In case you’ve been chilling under a boulder for the past few years, you’ll know we’ve had an explosion in the popularity of plant-based milk alternatives. Almond, hazelnut, oats: the white stuff has been concocted out of most foods at this point.
Although traditional cow’s milk is one of those things we don’t think about too much – it mostly just being what we stir into coffee or drown granola in – it’s got a lot of health benefits away from the obvious one (calcium.) And that counts for whole, semi skimmed and lactose-free varieties.
For the full low-down on the liquid, we asked Jo Travers, Registered Dietitian and author of The Low-Fad Diet to fill us in on the properties you might not have been aware of. Here’s her expert thoughts.
With 3.4g per 100ml, the drink is a strong source of protein. In milk, there are two types of protein, casein and whey. “These are important for cell and muscle structure, but also needed for making enzymes and hormones,” advises Travers.
This mineral is “a trace element found in seawater, rocks and some types of soil,” according to the NHS, and adults need 0.14mg of it daily. As the British Dietetic Association (BDA) states, an average serving of cow’s milk contains 0.05-0.1mg, although this can change with the seasons, with higher levels in the winter. As to what it does, you need it for “proper thyroid function which, in turn, is responsible for metabolism, nerve function and growth in children,” advises Travers.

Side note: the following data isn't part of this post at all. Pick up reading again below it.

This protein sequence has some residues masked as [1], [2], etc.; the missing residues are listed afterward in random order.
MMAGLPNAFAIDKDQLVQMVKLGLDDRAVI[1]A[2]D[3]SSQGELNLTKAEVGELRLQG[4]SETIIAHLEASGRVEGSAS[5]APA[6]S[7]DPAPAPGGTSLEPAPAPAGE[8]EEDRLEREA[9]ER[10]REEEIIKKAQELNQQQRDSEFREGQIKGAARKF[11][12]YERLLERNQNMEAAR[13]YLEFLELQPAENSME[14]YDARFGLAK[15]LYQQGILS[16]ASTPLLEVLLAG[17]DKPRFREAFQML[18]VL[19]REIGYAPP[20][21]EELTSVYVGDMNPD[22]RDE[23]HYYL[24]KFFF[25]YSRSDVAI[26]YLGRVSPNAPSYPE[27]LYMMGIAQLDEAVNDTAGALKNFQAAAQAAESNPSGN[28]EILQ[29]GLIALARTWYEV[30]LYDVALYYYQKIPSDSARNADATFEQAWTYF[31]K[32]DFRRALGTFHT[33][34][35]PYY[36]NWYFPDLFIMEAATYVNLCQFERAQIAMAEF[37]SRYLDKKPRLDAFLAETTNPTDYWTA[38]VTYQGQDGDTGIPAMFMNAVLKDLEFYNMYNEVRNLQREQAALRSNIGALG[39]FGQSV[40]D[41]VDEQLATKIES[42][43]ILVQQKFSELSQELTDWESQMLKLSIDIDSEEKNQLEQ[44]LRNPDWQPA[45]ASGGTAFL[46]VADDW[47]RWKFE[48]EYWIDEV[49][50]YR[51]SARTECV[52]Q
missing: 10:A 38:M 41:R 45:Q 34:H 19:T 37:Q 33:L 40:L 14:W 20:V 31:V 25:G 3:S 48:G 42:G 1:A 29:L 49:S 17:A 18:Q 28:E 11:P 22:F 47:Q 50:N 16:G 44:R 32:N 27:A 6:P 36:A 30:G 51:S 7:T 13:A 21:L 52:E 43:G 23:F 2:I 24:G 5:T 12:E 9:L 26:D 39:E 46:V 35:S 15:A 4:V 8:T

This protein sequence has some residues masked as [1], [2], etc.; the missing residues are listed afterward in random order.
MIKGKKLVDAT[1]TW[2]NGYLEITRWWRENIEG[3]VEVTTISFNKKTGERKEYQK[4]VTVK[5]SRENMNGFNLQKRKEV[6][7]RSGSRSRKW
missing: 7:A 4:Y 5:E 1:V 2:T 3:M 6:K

An ice-y glass of milk is high in the mineral potassium (the one that you normally associate with bananas) and it’s “important for the regulation of blood pressure and nerve function,” says Travers. There’s an estimated 132 mg per 100ml of whole milk and 3.500mg per day is the recommended amount for adults from the NHS.
Another bit of milk magic. “If you eat meat, fish or dairy foods, you should be able to get enough vitamin B12 from your diet,” is the official NHS advice on this vitamin. Travers says: “It’s used in the production of DNA and the proper functioning of nerves. Also, it’s important for red blood cells.”
Fine. It’s the obvious one. But we’re still going to drill into what calcium is good for (other than bones, duh.) “As well as being what gives bones strength, it’s used for electrical processes in the body,” says Travers. You get 120mg in 100ml of milk, according to the BDA – so drink up.